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Compassionate conservation

September 30, 2010

Marc Bekoff is professor emeritus of ecology and evolutionary biology at the University of Colorado, Boulder. His latest book called The Animal Manifesto: Six reasons for expanding our compassion footprint, compiles six compelling rationales for changing our approach to how we treat animals of all species.

Bekoff utilizes anecdotes with statistics and facts drawn from a wide range of sources which brings a balance to both the tone and message of the book. Bekoff encourages the reader towards not just putting more thought into our treatment of animals, but coupling that thought with action, from cutting back on the meat consumed (or considering non-factory farm sources where available and practical) to their use in laboratories and entertainment venues to “management” techniques of our wild neighbors.

Addressing not only how we think of animals but also how we don’t think of animals and our impact on them in our day to day lives, The Animal Manifesto is a though provoking and compelling read.

A symposium on compassionate conservation was also organised at the beginning of the month in Oxford. A lot of interesting articles on the subject that were presented at the symposium can be accessed from here.

Bekoff also wrote an interesting article in New Scientist this month, that can be accessed from here. The article highlights that “The guiding principles of compassionate conservation are: do no intentional harm; respect all life; treat all individuals with respect and dignity; and tread lightly when stepping into the lives of animals” and it concludes with “Compassionate conservation is no longer an oxymoron. Ethics must be firmly implanted in conservation biology, even if doing so moves us outside our comfort zones and causes some projects to be put on hold or abandoned.”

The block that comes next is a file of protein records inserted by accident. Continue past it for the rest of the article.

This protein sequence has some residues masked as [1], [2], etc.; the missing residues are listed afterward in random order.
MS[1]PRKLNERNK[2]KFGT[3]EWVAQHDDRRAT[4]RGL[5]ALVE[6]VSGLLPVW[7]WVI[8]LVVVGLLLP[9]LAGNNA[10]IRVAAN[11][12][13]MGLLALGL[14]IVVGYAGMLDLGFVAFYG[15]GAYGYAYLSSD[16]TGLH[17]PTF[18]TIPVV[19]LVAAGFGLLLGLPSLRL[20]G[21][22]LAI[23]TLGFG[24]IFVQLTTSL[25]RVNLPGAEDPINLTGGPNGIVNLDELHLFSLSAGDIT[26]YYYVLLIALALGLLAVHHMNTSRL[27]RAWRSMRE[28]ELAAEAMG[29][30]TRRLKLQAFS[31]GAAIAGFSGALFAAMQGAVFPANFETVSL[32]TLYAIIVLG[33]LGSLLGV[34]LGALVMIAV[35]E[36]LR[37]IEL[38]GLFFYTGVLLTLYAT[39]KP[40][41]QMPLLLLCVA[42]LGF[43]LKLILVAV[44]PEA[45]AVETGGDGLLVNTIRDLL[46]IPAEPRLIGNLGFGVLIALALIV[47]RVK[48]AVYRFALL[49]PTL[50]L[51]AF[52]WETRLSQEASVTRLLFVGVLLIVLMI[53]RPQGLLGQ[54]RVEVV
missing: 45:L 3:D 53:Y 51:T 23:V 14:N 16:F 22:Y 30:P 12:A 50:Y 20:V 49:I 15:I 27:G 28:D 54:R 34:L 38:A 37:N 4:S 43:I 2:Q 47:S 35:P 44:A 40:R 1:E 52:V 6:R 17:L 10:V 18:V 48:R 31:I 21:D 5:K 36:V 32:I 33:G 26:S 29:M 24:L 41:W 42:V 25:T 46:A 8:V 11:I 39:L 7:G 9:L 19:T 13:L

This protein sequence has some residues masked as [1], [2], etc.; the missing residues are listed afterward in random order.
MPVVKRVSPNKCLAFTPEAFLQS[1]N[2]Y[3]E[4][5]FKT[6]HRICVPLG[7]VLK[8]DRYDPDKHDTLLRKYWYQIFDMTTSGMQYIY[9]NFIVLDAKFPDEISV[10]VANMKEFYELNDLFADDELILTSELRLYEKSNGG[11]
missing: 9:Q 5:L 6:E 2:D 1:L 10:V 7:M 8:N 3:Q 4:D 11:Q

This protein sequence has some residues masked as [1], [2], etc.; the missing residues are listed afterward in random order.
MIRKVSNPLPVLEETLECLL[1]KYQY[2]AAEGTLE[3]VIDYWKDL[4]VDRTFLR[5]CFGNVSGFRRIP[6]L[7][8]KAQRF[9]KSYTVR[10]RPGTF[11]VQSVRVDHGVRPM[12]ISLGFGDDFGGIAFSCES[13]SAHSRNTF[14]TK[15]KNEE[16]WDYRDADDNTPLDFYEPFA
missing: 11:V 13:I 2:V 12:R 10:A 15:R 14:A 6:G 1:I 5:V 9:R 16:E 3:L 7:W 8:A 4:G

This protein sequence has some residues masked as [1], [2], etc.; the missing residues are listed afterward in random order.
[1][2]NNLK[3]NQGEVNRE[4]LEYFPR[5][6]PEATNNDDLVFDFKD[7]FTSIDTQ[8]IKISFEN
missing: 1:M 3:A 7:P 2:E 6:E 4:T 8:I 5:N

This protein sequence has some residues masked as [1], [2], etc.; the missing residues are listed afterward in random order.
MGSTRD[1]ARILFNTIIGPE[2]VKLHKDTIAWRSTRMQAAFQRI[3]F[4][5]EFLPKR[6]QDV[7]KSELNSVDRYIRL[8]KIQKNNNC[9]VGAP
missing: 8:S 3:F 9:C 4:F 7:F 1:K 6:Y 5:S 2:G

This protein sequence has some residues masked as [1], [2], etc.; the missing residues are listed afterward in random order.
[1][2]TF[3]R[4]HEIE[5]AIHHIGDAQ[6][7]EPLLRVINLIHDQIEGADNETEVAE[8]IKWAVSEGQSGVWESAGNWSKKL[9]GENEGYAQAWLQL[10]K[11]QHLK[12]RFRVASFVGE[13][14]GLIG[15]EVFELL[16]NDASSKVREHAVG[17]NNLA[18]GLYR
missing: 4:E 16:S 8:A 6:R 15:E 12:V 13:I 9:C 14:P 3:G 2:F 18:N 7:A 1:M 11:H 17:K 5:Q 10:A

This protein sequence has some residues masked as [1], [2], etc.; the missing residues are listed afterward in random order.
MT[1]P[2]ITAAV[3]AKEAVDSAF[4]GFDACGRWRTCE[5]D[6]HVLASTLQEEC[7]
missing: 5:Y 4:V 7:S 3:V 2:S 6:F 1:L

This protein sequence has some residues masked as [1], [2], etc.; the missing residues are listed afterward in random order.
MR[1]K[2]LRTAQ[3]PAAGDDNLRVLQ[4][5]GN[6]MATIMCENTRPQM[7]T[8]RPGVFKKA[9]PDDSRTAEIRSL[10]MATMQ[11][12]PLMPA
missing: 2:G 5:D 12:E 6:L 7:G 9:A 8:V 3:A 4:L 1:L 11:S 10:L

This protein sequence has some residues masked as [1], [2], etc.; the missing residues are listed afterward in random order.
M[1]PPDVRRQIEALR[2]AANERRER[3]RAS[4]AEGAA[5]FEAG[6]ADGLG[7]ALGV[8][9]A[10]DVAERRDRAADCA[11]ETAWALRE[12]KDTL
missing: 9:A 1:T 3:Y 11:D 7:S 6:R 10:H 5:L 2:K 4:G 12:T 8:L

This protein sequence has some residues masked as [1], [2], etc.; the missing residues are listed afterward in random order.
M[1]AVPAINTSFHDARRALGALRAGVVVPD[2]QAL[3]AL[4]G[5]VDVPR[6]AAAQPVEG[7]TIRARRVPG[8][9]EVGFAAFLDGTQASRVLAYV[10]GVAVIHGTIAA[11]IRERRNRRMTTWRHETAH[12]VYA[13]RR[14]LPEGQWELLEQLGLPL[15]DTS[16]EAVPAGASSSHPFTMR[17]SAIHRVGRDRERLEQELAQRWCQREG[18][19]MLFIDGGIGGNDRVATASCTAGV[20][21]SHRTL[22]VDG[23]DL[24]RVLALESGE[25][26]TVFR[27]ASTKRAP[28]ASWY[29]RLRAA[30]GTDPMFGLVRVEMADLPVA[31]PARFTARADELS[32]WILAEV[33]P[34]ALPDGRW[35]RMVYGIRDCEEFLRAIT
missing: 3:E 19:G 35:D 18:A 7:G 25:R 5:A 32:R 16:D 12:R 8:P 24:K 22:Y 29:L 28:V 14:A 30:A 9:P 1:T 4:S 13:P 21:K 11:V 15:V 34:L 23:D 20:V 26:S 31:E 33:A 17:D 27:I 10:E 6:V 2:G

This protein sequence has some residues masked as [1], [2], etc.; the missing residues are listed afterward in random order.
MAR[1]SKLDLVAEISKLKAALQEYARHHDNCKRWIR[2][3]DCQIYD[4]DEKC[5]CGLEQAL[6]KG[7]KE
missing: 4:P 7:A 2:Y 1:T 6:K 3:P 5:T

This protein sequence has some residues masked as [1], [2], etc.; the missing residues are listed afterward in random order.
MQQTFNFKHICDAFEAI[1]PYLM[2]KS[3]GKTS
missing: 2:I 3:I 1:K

Two more powerful statements that call on your comments! So get in touch and share your thoughts on Bekoff’s idea of compassionate conservation!

One Comment leave one →
  1. October 1, 2010 15:46

    “Ethics must be firmly implanted in conservation biology, even if doing so moves us outside our comfort zones and causes some projects to be put on hold or abandoned.”

    This statement can perhaps be seen as part of a larger shift to expose and articulate the underlying ethics, values and beliefs that guide conservation management. Like Bekoff states, we need to move beyond the situation where: “Many researchers believe allowing subjective feelings for animals to influence their decisions – even if driven by ethics – invariably taints their science”.

    However, (without having read his current book), I am uncertain where he advocates where the line should be drawn between prioritising the health of sentient individuals (c.f. Pete Singer), and preserving the integrity, stability and health of the larger ecosystem (c.f. Aldo Leopold). From a purely personal environmental ethic, I would argue that the latter should often take precedence over the former, whilst preventing undue harm to any individual.

    Bekoff cites the example of wolf reintroductions to Yellowstone causing a reduction in coyote numbers. What he fails to mention is the gradual increase in ecosystem diversity, reduction in overgrazing and increased trophic interactions that the low density of wolves have caused in the park (see for exmaple Ripple et al (2001: or Kauffman et al (2010:

    Perhaps others see that a balance should be struck on a different point on the spectrum between an individual-orientated and ecosystem-orientated approach?

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